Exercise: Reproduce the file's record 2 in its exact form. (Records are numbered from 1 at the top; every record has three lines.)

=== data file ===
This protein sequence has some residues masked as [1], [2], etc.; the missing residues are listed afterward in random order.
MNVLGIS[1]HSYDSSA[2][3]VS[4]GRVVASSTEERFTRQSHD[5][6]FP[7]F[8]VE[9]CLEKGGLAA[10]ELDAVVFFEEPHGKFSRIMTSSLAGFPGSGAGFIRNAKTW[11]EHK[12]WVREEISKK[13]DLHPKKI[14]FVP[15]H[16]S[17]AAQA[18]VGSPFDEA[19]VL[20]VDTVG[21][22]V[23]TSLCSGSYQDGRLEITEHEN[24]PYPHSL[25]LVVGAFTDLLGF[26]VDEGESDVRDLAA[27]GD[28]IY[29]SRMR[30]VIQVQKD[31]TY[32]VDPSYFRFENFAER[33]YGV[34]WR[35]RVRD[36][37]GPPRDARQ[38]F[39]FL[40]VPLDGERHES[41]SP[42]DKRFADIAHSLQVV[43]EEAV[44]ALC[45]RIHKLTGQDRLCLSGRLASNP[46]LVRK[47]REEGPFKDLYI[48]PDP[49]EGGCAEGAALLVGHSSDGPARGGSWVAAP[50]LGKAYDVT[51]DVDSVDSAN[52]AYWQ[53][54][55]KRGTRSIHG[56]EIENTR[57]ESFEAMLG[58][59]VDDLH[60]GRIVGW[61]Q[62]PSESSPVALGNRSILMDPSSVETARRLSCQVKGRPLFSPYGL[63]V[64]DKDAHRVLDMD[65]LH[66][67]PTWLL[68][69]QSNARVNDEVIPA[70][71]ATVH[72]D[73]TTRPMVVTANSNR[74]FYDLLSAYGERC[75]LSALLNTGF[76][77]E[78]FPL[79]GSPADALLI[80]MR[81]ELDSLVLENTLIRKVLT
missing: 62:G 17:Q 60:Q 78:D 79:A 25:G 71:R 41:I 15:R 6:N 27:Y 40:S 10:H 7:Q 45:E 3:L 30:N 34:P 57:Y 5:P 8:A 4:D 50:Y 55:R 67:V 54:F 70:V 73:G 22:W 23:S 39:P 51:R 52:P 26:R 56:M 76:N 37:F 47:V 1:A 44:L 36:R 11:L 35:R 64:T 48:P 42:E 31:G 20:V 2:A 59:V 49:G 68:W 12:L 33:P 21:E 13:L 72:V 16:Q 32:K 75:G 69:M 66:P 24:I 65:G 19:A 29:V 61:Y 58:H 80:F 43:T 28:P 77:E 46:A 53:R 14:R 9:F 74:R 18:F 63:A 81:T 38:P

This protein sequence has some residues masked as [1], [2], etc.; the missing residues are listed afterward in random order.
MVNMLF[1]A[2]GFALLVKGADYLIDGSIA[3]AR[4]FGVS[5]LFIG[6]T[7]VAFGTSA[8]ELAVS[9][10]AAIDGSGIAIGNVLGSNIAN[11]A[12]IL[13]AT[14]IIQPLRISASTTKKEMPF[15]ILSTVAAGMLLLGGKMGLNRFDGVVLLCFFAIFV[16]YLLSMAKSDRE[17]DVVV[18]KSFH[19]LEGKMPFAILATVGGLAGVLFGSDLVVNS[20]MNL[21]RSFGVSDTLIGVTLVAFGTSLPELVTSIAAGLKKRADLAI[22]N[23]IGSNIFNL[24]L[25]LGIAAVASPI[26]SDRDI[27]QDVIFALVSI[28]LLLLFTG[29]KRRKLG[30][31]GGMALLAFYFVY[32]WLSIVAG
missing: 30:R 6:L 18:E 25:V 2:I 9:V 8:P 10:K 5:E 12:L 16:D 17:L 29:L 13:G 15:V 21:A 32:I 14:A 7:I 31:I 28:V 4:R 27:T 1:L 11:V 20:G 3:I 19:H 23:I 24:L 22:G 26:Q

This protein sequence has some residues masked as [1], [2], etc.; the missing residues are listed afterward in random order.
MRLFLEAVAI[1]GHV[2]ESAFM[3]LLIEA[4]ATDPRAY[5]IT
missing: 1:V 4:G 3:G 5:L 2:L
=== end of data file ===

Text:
This protein sequence has some residues masked as [1], [2], etc.; the missing residues are listed afterward in random order.
MVNMLF[1]A[2]GFALLVKGADYLIDGSIA[3]AR[4]FGVS[5]LFIG[6]T[7]VAFGTSA[8]ELAVS[9][10]AAIDGSGIAIGNVLGSNIAN[11]A[12]IL[13]AT[14]IIQPLRISASTTKKEMPF[15]ILSTVAAGMLLLGGKMGLNRFDGVVLLCFFAIFV[16]YLLSMAKSDRE[17]DVVV[18]KSFH[19]LEGKMPFAILATVGGLAGVLFGSDLVVNS[20]MNL[21]RSFGVSDTLIGVTLVAFGTSLPELVTSIAAGLKKRADLAI[22]N[23]IGSNIFNL[24]L[25]LGIAAVASPI[26]SDRDI[27]QDVIFALVSI[28]LLLLFTG[29]KRRKLG[30][31]GGMALLAFYFVY[32]WLSIVAG
missing: 30:R 6:L 18:E 25:V 2:I 9:V 8:P 10:K 5:E 12:L 16:D 17:L 29:L 13:G 15:V 21:A 32:I 14:A 7:I 31:I 28:V 4:R 27:T 1:L 11:V 20:G 3:I 19:H 23:I 24:L 22:G 26:Q